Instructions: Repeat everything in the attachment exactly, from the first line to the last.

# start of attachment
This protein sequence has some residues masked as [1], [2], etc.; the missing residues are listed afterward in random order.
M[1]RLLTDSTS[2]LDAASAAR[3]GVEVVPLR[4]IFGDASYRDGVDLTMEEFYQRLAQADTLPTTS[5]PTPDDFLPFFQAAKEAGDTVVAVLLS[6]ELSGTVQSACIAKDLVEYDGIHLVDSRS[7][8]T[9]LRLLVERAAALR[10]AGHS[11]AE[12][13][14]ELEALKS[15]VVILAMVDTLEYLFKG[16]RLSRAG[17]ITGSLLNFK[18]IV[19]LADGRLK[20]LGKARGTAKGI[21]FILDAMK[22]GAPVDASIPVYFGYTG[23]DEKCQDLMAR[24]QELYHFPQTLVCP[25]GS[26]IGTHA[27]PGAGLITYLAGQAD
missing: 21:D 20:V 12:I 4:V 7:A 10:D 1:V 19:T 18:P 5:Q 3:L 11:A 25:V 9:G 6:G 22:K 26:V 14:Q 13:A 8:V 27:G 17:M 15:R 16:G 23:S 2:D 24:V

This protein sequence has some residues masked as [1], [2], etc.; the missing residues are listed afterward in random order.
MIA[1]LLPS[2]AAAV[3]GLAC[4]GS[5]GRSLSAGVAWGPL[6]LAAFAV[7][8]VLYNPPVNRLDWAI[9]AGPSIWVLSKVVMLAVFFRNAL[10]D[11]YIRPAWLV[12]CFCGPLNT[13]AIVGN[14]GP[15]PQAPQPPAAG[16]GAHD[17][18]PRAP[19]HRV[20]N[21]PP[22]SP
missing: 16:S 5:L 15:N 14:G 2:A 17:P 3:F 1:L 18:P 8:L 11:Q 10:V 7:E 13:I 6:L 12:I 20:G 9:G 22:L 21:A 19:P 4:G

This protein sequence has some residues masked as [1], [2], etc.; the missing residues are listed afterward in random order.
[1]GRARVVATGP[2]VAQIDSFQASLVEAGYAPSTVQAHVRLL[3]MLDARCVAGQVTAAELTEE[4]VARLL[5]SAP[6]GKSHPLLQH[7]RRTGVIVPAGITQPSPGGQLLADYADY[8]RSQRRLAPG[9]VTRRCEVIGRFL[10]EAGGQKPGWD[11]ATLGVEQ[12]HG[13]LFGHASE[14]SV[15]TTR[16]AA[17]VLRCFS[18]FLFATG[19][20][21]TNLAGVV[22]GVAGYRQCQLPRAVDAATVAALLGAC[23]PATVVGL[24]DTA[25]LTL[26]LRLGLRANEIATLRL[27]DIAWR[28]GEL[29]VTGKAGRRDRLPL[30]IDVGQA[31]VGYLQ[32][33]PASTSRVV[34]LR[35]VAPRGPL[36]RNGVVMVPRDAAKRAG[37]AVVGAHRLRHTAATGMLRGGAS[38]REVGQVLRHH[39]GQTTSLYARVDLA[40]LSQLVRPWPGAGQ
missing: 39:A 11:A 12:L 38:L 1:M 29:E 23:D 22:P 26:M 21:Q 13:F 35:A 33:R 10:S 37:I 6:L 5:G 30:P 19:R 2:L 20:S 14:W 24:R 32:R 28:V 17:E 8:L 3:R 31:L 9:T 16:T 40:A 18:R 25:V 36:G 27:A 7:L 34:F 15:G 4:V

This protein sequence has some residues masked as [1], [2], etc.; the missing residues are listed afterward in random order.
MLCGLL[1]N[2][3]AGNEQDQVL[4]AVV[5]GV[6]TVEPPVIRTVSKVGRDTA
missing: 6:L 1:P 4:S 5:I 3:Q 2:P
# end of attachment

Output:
This protein sequence has some residues masked as [1], [2], etc.; the missing residues are listed afterward in random order.
M[1]RLLTDSTS[2]LDAASAAR[3]GVEVVPLR[4]IFGDASYRDGVDLTMEEFYQRLAQADTLPTTS[5]PTPDDFLPFFQAAKEAGDTVVAVLLS[6]ELSGTVQSACIAKDLVEYDGIHLVDSRS[7][8]T[9]LRLLVERAAALR[10]AGHS[11]AE[12][13][14]ELEALKS[15]VVILAMVDTLEYLFKG[16]RLSRAG[17]ITGSLLNFK[18]IV[19]LADGRLK[20]LGKARGTAKGI[21]FILDAMK[22]GAPVDASIPVYFGYTG[23]DEKCQDLMAR[24]QELYHFPQTLVCP[25]GS[26]IGTHA[27]PGAGLITYLAGQAD
missing: 21:D 20:V 12:I 4:V 7:A 10:D 1:V 19:T 18:P 5:Q 3:L 11:A 25:V 9:G 6:G 22:K 26:V 14:Q 13:A 8:V 27:G 17:M 15:R 16:G 23:S 2:D 24:V

This protein sequence has some residues masked as [1], [2], etc.; the missing residues are listed afterward in random order.
MIA[1]LLPS[2]AAAV[3]GLAC[4]GS[5]GRSLSAGVAWGPL[6]LAAFAV[7][8]VLYNPPVNRLDWAI[9]AGPSIWVLSKVVMLAVFFRNAL[10]D[11]YIRPAWLV[12]CFCGPLNT[13]AIVGN[14]GP[15]PQAPQPPAAG[16]GAHD[17][18]PRAP[19]HRV[20]N[21]PP[22]SP
missing: 16:S 5:L 15:N 14:G 2:A 17:P 3:F 1:L 18:P 8:L 11:Q 10:V 7:E 13:I 6:L 12:I 20:G 9:G 22:L 21:A 19:P 4:G

This protein sequence has some residues masked as [1], [2], etc.; the missing residues are listed afterward in random order.
[1]GRARVVATGP[2]VAQIDSFQASLVEAGYAPSTVQAHVRLL[3]MLDARCVAGQVTAAELTEE[4]VARLL[5]SAP[6]GKSHPLLQH[7]RRTGVIVPAGITQPSPGGQLLADYADY[8]RSQRRLAPG[9]VTRRCEVIGRFL[10]EAGGQKPGWD[11]ATLGVEQ[12]HG[13]LFGHASE[14]SV[15]TTR[16]AA[17]VLRCFS[18]FLFATG[19][20][21]TNLAGVV[22]GVAGYRQCQLPRAVDAATVAALLGAC[23]PATVVGL[24]DTA[25]LTL[26]LRLGLRANEIATLRL[27]DIAWR[28]GEL[29]VTGKAGRRDRLPL[30]IDVGQA[31]VGYLQ[32][33]PASTSRVV[34]LR[35]VAPRGPL[36]RNGVVMVPRDAAKRAG[37]AVVGAHRLRHTAATGMLRGGAS[38]REVGQVLRHH[39]GQTTSLYARVDLA[40]LSQLVRPWPGAGQ
missing: 39:A 11:A 12:L 38:L 1:M 29:E 23:D 22:P 26:M 21:Q 13:F 35:A 33:R 10:S 37:I 6:L 5:G 30:P 19:R 2:L 20:S 14:W 24:R 32:R 28:V 17:E 8:L 3:R 31:L 9:T 16:T 40:A 18:R 25:V 36:G 27:A 7:L 34:F 15:G 4:V

This protein sequence has some residues masked as [1], [2], etc.; the missing residues are listed afterward in random order.
MLCGLL[1]N[2][3]AGNEQDQVL[4]AVV[5]GV[6]TVEPPVIRTVSKVGRDTA
missing: 6:L 1:P 4:S 5:I 3:Q 2:P